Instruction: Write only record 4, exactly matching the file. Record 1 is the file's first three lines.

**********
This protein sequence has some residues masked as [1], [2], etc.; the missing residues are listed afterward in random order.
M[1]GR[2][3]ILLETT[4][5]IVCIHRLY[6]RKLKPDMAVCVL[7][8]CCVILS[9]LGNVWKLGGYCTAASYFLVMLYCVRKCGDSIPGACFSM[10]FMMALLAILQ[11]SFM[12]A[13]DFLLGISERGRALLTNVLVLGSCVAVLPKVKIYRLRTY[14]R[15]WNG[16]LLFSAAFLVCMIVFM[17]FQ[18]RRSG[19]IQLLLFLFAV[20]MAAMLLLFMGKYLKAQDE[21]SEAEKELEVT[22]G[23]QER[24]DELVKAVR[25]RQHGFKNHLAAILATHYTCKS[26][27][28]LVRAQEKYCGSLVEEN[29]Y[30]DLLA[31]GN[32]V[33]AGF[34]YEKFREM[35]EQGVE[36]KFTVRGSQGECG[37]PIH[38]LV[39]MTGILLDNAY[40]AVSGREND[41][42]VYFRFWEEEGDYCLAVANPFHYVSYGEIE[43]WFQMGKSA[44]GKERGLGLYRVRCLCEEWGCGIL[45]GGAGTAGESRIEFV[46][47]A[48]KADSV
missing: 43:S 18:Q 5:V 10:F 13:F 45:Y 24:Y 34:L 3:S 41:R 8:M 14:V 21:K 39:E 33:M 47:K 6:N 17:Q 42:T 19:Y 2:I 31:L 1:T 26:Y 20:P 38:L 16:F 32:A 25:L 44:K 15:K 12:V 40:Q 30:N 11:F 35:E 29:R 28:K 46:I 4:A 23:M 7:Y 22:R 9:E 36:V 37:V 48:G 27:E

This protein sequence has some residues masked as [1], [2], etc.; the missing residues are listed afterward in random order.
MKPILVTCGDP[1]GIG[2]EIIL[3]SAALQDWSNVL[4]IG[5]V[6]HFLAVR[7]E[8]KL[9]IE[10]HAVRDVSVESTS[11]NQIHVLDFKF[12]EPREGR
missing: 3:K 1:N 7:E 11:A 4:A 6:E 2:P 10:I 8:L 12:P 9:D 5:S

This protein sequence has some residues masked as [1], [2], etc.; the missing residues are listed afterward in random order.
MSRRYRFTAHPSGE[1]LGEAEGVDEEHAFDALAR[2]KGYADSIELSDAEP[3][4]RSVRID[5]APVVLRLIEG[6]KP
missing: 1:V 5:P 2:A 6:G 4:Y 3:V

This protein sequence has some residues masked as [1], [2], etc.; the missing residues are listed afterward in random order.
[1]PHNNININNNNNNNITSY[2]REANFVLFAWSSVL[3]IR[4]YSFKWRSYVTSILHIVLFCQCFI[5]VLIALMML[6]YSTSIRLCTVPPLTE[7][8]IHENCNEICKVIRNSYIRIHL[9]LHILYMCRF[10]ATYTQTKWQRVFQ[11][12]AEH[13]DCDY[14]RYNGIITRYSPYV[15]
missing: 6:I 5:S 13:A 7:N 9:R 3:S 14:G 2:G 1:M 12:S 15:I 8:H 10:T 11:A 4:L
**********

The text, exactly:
This protein sequence has some residues masked as [1], [2], etc.; the missing residues are listed afterward in random order.
[1]PHNNININNNNNNNITSY[2]REANFVLFAWSSVL[3]IR[4]YSFKWRSYVTSILHIVLFCQCFI[5]VLIALMML[6]YSTSIRLCTVPPLTE[7][8]IHENCNEICKVIRNSYIRIHL[9]LHILYMCRF[10]ATYTQTKWQRVFQ[11][12]AEH[13]DCDY[14]RYNGIITRYSPYV[15]
missing: 6:I 5:S 13:A 7:N 9:R 3:S 14:G 2:G 1:M 12:S 15:I 8:H 10:T 11:A 4:L